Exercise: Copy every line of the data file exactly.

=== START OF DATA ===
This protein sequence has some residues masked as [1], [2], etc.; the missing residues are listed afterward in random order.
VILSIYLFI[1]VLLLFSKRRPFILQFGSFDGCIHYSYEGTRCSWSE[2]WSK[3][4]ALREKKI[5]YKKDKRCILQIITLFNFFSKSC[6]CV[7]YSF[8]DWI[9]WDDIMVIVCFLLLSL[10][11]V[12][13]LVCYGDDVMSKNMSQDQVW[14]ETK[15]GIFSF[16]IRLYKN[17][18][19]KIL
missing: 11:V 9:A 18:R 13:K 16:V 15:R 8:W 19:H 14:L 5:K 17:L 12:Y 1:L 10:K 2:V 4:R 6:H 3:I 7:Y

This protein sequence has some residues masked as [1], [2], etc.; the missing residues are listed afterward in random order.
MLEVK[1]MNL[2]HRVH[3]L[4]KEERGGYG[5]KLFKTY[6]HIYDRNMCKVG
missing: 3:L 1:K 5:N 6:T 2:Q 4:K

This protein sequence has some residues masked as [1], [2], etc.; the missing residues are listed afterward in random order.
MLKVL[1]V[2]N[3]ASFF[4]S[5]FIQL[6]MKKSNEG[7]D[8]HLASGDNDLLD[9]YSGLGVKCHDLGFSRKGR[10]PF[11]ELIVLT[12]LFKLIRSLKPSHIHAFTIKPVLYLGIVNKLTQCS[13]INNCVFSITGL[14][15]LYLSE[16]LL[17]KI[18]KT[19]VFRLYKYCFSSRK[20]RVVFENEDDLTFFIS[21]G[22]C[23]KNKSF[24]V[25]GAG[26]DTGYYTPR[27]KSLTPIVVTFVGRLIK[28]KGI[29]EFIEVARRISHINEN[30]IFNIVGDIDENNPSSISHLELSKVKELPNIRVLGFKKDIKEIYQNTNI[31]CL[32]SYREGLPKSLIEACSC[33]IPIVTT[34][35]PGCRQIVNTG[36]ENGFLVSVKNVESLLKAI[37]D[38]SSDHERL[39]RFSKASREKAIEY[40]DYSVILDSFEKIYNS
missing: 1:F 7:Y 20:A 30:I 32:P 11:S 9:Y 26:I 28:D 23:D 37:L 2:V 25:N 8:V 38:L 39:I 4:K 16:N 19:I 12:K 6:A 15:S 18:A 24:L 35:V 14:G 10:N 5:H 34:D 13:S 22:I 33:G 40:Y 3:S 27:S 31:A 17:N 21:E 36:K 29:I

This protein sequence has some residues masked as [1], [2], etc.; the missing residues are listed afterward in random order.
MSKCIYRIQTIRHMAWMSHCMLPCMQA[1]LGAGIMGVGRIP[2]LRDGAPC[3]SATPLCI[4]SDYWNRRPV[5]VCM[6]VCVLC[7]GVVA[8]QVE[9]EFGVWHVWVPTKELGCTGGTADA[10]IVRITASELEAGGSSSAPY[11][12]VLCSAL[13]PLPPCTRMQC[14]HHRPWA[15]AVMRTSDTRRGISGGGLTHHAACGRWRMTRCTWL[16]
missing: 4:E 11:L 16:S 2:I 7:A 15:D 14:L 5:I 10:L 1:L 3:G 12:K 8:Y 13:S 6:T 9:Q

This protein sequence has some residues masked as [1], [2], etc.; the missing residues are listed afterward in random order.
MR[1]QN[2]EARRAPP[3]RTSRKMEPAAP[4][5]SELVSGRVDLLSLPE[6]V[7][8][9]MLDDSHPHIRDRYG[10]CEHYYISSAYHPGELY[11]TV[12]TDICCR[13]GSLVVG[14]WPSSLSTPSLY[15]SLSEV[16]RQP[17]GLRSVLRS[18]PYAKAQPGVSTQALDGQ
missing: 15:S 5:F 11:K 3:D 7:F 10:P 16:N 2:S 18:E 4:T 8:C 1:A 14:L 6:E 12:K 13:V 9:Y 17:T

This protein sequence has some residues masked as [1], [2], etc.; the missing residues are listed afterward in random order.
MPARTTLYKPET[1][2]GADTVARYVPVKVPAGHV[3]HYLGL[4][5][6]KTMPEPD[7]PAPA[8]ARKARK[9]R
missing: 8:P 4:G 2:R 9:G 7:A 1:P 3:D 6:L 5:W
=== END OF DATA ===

This protein sequence has some residues masked as [1], [2], etc.; the missing residues are listed afterward in random order.
VILSIYLFI[1]VLLLFSKRRPFILQFGSFDGCIHYSYEGTRCSWSE[2]WSK[3][4]ALREKKI[5]YKKDKRCILQIITLFNFFSKSC[6]CV[7]YSF[8]DWI[9]WDDIMVIVCFLLLSL[10][11]V[12][13]LVCYGDDVMSKNMSQDQVW[14]ETK[15]GIFSF[16]IRLYKN[17][18][19]KIL
missing: 11:V 9:A 18:R 13:K 16:V 15:R 8:W 19:H 14:L 5:K 17:L 12:Y 1:L 10:K 2:V 4:R 6:H 3:I 7:Y

This protein sequence has some residues masked as [1], [2], etc.; the missing residues are listed afterward in random order.
MLEVK[1]MNL[2]HRVH[3]L[4]KEERGGYG[5]KLFKTY[6]HIYDRNMCKVG
missing: 3:L 1:K 5:N 6:T 2:Q 4:K

This protein sequence has some residues masked as [1], [2], etc.; the missing residues are listed afterward in random order.
MLKVL[1]V[2]N[3]ASFF[4]S[5]FIQL[6]MKKSNEG[7]D[8]HLASGDNDLLD[9]YSGLGVKCHDLGFSRKGR[10]PF[11]ELIVLT[12]LFKLIRSLKPSHIHAFTIKPVLYLGIVNKLTQCS[13]INNCVFSITGL[14][15]LYLSE[16]LL[17]KI[18]KT[19]VFRLYKYCFSSRK[20]RVVFENEDDLTFFIS[21]G[22]C[23]KNKSF[24]V[25]GAG[26]DTGYYTPR[27]KSLTPIVVTFVGRLIK[28]KGI[29]EFIEVARRISHINEN[30]IFNIVGDIDENNPSSISHLELSKVKELPNIRVLGFKKDIKEIYQNTNI[31]CL[32]SYREGLPKSLIEACSC[33]IPIVTT[34][35]PGCRQIVNTG[36]ENGFLVSVKNVESLLKAI[37]D[38]SSDHERL[39]RFSKASREKAIEY[40]DYSVILDSFEKIYNS
missing: 1:F 7:Y 20:A 30:I 32:P 11:S 9:Y 26:I 28:D 23:D 37:L 2:V 25:N 8:V 38:L 39:I 4:K 16:N 19:I 12:K 6:A 15:S 18:A 24:L 35:V 14:G 10:N 5:H 34:D 13:S 22:I 33:G 40:Y 3:S 27:S 31:A 17:N 21:E 36:K 29:I

This protein sequence has some residues masked as [1], [2], etc.; the missing residues are listed afterward in random order.
MSKCIYRIQTIRHMAWMSHCMLPCMQA[1]LGAGIMGVGRIP[2]LRDGAPC[3]SATPLCI[4]SDYWNRRPV[5]VCM[6]VCVLC[7]GVVA[8]QVE[9]EFGVWHVWVPTKELGCTGGTADA[10]IVRITASELEAGGSSSAPY[11][12]VLCSAL[13]PLPPCTRMQC[14]HHRPWA[15]AVMRTSDTRRGISGGGLTHHAACGRWRMTRCTWL[16]
missing: 4:E 11:L 16:S 2:I 7:A 15:D 14:L 5:I 10:L 1:L 3:G 12:K 8:Y 13:S 6:T 9:Q

This protein sequence has some residues masked as [1], [2], etc.; the missing residues are listed afterward in random order.
MR[1]QN[2]EARRAPP[3]RTSRKMEPAAP[4][5]SELVSGRVDLLSLPE[6]V[7][8][9]MLDDSHPHIRDRYG[10]CEHYYISSAYHPGELY[11]TV[12]TDICCR[13]GSLVVG[14]WPSSLSTPSLY[15]SLSEV[16]RQP[17]GLRSVLRS[18]PYAKAQPGVSTQALDGQ
missing: 15:S 5:F 11:K 3:D 7:F 10:P 16:N 2:S 18:E 4:T 8:C 1:A 14:L 6:E 12:K 13:V 9:Y 17:T

This protein sequence has some residues masked as [1], [2], etc.; the missing residues are listed afterward in random order.
MPARTTLYKPET[1][2]GADTVARYVPVKVPAGHV[3]HYLGL[4][5][6]KTMPEPD[7]PAPA[8]ARKARK[9]R
missing: 8:P 4:G 2:R 9:G 7:A 1:P 3:D 6:L 5:W